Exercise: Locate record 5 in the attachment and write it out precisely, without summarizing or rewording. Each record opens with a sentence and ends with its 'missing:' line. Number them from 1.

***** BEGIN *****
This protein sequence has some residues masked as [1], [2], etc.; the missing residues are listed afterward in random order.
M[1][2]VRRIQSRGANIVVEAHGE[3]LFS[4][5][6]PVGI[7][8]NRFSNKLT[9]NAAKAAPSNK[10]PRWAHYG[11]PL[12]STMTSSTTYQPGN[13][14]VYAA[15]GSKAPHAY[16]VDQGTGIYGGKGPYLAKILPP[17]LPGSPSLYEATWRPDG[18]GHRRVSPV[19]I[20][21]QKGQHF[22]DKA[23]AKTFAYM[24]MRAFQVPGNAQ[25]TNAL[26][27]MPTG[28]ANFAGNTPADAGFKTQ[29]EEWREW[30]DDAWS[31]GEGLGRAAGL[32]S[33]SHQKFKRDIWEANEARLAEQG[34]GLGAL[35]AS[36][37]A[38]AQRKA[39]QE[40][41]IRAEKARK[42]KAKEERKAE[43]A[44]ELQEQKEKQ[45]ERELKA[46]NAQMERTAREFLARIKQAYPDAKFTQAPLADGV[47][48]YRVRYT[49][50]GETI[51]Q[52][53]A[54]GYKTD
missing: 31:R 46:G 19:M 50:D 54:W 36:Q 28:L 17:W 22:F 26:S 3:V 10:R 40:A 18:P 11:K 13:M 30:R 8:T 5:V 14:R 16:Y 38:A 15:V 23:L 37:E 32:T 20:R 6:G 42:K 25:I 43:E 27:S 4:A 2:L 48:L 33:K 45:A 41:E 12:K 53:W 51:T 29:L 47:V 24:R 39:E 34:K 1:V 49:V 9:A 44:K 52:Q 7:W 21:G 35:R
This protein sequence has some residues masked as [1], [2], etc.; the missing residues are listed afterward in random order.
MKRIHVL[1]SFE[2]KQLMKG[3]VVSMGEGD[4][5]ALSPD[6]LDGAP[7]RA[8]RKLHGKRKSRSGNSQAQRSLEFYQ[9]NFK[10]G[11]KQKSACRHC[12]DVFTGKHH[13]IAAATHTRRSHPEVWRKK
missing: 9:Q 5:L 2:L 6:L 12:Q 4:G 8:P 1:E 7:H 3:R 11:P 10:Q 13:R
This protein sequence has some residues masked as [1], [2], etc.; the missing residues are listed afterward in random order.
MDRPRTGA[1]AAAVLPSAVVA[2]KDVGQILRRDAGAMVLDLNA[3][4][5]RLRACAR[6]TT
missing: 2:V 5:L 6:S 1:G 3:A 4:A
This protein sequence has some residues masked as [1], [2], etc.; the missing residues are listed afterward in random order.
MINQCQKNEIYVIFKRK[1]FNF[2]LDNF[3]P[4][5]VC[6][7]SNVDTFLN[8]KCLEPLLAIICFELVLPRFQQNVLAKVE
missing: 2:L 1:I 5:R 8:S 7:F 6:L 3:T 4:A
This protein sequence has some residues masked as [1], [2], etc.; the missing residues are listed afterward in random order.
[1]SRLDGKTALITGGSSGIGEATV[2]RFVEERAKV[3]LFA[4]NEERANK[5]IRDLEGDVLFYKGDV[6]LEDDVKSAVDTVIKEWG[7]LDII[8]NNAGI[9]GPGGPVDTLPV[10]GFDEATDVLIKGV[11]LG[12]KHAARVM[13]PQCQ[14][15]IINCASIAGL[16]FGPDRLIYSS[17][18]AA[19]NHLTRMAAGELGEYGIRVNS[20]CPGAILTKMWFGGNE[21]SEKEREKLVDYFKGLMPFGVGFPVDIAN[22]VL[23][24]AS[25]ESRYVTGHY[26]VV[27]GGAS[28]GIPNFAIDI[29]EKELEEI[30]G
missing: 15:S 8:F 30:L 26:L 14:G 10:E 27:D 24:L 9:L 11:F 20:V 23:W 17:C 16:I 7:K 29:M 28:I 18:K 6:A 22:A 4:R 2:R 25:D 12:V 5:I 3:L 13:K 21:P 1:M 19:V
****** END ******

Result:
This protein sequence has some residues masked as [1], [2], etc.; the missing residues are listed afterward in random order.
[1]SRLDGKTALITGGSSGIGEATV[2]RFVEERAKV[3]LFA[4]NEERANK[5]IRDLEGDVLFYKGDV[6]LEDDVKSAVDTVIKEWG[7]LDII[8]NNAGI[9]GPGGPVDTLPV[10]GFDEATDVLIKGV[11]LG[12]KHAARVM[13]PQCQ[14][15]IINCASIAGL[16]FGPDRLIYSS[17][18]AA[19]NHLTRMAAGELGEYGIRVNS[20]CPGAILTKMWFGGNE[21]SEKEREKLVDYFKGLMPFGVGFPVDIAN[22]VL[23][24]AS[25]ESRYVTGHY[26]VV[27]GGAS[28]GIPNFAIDI[29]EKELEEI[30]G
missing: 15:S 8:F 30:L 26:L 14:G 10:E 27:D 24:L 9:L 11:F 20:V 23:W 17:C 16:I 7:K 29:M 28:I 18:K 6:A 22:A 4:R 2:R 25:D 12:V 5:I 3:L 13:K 21:P 1:M 19:V